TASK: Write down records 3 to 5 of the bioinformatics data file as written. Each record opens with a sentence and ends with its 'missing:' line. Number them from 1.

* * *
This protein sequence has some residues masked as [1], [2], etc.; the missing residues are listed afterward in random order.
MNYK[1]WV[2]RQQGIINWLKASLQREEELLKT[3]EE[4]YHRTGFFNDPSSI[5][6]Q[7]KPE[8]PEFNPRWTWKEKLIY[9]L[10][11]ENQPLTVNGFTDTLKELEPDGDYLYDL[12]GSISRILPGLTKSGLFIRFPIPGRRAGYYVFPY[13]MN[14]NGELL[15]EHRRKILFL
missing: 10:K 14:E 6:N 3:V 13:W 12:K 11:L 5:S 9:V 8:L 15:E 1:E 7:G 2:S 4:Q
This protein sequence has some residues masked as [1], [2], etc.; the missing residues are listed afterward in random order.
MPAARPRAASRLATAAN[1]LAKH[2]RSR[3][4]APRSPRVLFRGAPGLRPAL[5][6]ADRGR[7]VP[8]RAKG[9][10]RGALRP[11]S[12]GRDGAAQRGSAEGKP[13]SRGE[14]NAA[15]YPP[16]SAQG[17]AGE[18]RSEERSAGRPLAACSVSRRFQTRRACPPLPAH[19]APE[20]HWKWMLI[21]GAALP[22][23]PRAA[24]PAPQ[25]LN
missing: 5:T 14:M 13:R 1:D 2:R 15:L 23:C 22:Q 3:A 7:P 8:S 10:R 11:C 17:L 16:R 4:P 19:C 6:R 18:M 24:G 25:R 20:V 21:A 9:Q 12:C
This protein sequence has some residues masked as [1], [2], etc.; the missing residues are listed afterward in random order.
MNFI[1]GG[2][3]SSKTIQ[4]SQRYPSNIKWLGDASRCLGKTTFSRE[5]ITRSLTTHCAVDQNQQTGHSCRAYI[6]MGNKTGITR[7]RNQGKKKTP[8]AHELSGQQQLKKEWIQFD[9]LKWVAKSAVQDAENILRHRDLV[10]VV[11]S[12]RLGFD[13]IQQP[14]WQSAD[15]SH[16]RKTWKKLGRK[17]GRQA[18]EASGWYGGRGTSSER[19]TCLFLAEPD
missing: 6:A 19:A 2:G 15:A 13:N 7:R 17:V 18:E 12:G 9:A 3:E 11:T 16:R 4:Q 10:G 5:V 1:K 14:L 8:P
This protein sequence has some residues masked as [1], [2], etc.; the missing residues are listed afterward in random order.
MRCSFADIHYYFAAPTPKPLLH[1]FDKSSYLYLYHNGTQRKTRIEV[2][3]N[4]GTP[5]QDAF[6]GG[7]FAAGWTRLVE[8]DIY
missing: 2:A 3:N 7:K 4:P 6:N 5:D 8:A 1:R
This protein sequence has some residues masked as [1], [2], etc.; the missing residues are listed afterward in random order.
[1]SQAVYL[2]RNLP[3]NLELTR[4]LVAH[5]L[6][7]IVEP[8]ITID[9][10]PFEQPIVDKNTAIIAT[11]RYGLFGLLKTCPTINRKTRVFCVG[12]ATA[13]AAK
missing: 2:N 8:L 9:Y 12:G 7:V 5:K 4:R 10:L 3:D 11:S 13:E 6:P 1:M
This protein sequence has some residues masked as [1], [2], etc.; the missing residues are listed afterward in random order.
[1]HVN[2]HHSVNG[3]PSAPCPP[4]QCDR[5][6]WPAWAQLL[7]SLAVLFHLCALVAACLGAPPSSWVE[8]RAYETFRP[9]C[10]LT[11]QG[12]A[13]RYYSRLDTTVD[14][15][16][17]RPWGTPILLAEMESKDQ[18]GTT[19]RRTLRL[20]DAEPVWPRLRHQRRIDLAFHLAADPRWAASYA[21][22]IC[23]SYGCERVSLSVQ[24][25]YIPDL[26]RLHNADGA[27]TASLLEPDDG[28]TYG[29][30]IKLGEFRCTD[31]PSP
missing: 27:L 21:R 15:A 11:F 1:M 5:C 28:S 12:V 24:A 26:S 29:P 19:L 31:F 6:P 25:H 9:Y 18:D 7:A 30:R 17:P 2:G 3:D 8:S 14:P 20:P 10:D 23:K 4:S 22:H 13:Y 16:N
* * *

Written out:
This protein sequence has some residues masked as [1], [2], etc.; the missing residues are listed afterward in random order.
MNFI[1]GG[2][3]SSKTIQ[4]SQRYPSNIKWLGDASRCLGKTTFSRE[5]ITRSLTTHCAVDQNQQTGHSCRAYI[6]MGNKTGITR[7]RNQGKKKTP[8]AHELSGQQQLKKEWIQFD[9]LKWVAKSAVQDAENILRHRDLV[10]VV[11]S[12]RLGFD[13]IQQP[14]WQSAD[15]SH[16]RKTWKKLGRK[17]GRQA[18]EASGWYGGRGTSSER[19]TCLFLAEPD
missing: 6:A 19:A 2:G 15:A 13:N 7:R 17:V 18:E 12:G 9:A 3:E 11:T 16:R 4:Q 10:G 5:V 1:K 14:L 8:P
This protein sequence has some residues masked as [1], [2], etc.; the missing residues are listed afterward in random order.
MRCSFADIHYYFAAPTPKPLLH[1]FDKSSYLYLYHNGTQRKTRIEV[2][3]N[4]GTP[5]QDAF[6]GG[7]FAAGWTRLVE[8]DIY
missing: 2:A 3:N 7:K 4:P 6:N 5:D 8:A 1:R
This protein sequence has some residues masked as [1], [2], etc.; the missing residues are listed afterward in random order.
[1]SQAVYL[2]RNLP[3]NLELTR[4]LVAH[5]L[6][7]IVEP[8]ITID[9][10]PFEQPIVDKNTAIIAT[11]RYGLFGLLKTCPTINRKTRVFCVG[12]ATA[13]AAK
missing: 2:N 8:L 9:Y 12:G 7:V 5:K 4:R 10:L 3:D 11:S 13:E 6:P 1:M